But every cloud has a silver lining. An economist pointed out that Germany’s gas consumption dropped 20% but industrial production receded only 2%. So far, a disaster was avoided and it shows the resilience of the industry. Steam generation for instance can also be done with mineral oil. Though there will be no or little ice skating on artificial ice this winter, more ‘rinks’ will open to roller skaters. The HORECA is suffering but resourceful: some open an hour later and compensate by closing an hour earlier. By doing so they save up to 25% energy. It is in the darkest skies that we see the brightest stars.


Markets slid further but not yet back at levels of 2 years ago and the effect of raw material (oilseeds) prices for the production of vegetable oils and meals returning to pre-war levels in response to rising world production and stocks of oilseeds and oils (recovery of Ukrainian supplies, more ample availability of crops from EU, Canada and Australia and rising stocks of palm oil in origins) is at risk of being completely wiped out by a weakening Euro and higher processing energy costs. At least for EU consumers. Meanwhile Europe benefits from rainfall that is favorable for autumn sowings. Conditions in South America, however, are rapidly deteriorating.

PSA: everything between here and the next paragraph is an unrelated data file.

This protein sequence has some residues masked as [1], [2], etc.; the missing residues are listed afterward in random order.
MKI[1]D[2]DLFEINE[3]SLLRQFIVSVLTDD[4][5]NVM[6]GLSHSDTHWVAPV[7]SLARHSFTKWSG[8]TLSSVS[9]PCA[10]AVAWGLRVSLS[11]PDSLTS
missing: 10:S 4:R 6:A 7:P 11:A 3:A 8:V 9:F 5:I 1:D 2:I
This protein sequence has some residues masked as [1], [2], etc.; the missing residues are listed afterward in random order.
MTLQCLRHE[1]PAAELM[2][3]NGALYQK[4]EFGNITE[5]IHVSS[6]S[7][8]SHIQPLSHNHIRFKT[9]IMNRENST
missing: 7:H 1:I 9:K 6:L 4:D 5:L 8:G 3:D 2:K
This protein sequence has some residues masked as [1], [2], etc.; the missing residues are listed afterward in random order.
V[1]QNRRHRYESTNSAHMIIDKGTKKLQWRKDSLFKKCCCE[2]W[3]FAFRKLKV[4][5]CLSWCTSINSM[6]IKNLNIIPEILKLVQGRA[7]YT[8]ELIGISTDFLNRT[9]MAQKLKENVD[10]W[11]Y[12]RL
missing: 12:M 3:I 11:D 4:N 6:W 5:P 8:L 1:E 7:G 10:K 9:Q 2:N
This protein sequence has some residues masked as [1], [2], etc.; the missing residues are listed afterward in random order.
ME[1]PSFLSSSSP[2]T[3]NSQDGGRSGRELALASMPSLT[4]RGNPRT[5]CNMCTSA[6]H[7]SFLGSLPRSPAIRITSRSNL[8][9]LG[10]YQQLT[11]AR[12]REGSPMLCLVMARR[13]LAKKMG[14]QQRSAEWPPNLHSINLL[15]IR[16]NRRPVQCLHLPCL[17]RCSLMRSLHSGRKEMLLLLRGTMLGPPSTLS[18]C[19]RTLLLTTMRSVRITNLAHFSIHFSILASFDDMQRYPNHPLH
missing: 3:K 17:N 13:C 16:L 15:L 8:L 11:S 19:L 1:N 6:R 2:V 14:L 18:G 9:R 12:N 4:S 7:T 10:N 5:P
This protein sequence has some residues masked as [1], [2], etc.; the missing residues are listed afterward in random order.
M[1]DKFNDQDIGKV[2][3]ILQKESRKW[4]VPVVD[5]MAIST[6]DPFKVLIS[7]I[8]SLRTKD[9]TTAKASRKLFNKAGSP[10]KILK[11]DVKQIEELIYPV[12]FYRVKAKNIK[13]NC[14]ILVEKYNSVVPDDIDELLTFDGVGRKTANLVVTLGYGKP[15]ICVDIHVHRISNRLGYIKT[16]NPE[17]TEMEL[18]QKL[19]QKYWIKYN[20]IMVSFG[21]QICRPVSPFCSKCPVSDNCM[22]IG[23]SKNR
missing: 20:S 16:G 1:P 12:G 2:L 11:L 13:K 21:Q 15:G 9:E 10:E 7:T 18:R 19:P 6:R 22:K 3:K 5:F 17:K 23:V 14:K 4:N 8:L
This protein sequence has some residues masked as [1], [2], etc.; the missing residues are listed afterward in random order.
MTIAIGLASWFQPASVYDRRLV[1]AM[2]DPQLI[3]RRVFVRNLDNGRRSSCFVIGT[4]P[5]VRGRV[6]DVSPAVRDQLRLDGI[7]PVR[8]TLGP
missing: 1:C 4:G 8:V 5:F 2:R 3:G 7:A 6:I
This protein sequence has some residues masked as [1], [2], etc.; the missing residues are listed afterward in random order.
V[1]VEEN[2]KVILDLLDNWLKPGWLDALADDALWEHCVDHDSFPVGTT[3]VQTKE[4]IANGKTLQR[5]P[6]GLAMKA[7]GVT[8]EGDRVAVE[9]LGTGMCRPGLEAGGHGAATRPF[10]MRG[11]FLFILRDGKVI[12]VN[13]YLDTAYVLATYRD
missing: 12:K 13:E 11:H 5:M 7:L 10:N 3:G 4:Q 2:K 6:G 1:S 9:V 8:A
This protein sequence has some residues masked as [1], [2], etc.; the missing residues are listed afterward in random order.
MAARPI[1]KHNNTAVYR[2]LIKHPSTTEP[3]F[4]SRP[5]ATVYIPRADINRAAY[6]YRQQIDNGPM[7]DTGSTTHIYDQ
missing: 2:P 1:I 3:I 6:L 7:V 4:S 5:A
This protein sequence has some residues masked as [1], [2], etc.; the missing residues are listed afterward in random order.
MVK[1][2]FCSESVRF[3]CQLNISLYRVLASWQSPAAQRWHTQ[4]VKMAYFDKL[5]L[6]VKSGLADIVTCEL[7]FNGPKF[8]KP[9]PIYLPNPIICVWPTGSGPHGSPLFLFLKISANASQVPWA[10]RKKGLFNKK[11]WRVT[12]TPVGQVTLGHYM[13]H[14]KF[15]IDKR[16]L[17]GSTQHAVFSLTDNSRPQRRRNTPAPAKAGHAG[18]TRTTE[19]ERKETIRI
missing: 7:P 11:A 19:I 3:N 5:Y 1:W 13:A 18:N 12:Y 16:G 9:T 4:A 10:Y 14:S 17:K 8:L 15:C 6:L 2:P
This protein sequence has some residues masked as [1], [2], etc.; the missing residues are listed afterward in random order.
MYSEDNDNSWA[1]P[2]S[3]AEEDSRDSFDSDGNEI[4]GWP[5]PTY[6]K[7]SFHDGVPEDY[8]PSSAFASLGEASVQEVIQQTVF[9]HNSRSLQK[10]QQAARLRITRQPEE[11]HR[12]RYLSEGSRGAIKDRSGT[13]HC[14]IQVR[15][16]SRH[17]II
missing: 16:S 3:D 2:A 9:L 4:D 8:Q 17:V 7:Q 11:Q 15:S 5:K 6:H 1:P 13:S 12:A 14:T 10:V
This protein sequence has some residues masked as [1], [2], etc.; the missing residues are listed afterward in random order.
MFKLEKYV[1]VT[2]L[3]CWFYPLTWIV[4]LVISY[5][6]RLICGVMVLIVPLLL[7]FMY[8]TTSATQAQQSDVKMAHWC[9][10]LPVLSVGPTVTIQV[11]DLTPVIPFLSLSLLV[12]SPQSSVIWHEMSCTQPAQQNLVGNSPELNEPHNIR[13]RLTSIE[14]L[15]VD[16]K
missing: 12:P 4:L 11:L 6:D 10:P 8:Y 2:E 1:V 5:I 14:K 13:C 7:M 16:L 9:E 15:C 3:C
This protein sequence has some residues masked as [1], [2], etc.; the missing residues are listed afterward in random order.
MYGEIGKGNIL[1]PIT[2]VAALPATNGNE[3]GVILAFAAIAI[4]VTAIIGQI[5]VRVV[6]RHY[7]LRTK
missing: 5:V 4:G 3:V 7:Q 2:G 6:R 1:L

On China and beans

A contributing factor to high prices in the last years has been Chinese imports of oils & fats. A contributing factor for the recent price decline was China importing less oils & fats. Presently China is coping with a very difficult economic outlook: a deepening real estate crisis, a debt bubble totaling maybe 300% of GDP, an unusual high level of capital flight, youth unemployment above 20 % and Covid-related lockdowns.

The USDA forecasted China to import 97Mmt soybeans in 2022-2023, the third highest amount ever. But as part of a broader plan to boost food security, the Ministry of Agriculture and Rural Affairs announced a reduction in the use of soybean meal in animal feed. For example, in 2021, the share of soybean meal in feed consumed by the domestic aquaculture industry fell 2.5% vs. 2017, saving 11Mmt of soybean meal = 14Mmt of soybeans.